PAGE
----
Supreme Court weighs animal cruelty law

The United States Supreme Court is considering overturning a decade-old law banning depictions of animal cruelty. And according to one Supreme Court justice, that could pave the way for a “human sacrifice channel” or an “ethnic cleansing channel” on cable TV.

The court heard the case of United States v. Robert Stevens last week, in which U.S. Deputy Solicitor General Neal Katyal argued that Stevens should be convicted under Title 18, Section 48 of the U.S. Code.

The law states: “Whoever knowingly creates, sells, or possesses a depiction of animal cruelty with the intention of placing that depiction in interstate or foreign commerce for commercial gain, shall be fined under this title or imprisoned not more than 5 years, or both.”

The law was originally enacted in response to bizarre sexual fetish videos known as “crush videos,” where women in high heels crush small animals to death. The court noted that the market for the videos dried up after the law was passed.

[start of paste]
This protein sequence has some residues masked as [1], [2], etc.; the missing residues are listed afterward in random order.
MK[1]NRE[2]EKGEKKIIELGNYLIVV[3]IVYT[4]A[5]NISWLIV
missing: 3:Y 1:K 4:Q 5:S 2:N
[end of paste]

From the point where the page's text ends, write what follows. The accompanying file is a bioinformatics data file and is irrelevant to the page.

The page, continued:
Stevens was convicted under the law in 2005 and sentenced to 37 months in prison. His conviction was due to the fact that he had edited and sold videos that depicted scenes of dog fighting and boar hunting with pit bulls, even though he had not actually filmed the scenes.

He appealed the verdict and the Third Circuit Court of Appeals overturned his conviction, saying that the law was unconstitutional and Stevens was protected under the First Amendment.

Now the Supreme Court must decide whether the statute is constitutional or not. During the case, the justices and lawyers argued about the scope of the law.

Justice Antonin Scalia suggested that people have the right to create images of questionable or illegal activities such as cock fighting or bull fighting. Scalia said proponents of these activities should be able to argue their side of the debate “as forcefully as possible.”

Justice Samuel Alito said that this could be then taken to extremes, and questioned Stevens’ lawyer, Patricia Millett on her views.

“Then what about people who – who like to see human sacrifices?” Alito said. “Suppose that is legally taking place someplace in the world. I mean, people here would probably love to see it. Live, pay per view, you know, on the human sacrifice channel. They have a point of view they want to express. Thats okay?”

Several of the justices argued that the law is too broad and could be used to ban instructional videos on hunting or other legal activities. It was not clear when the court would deliver its opinion, but decisions can take several months.

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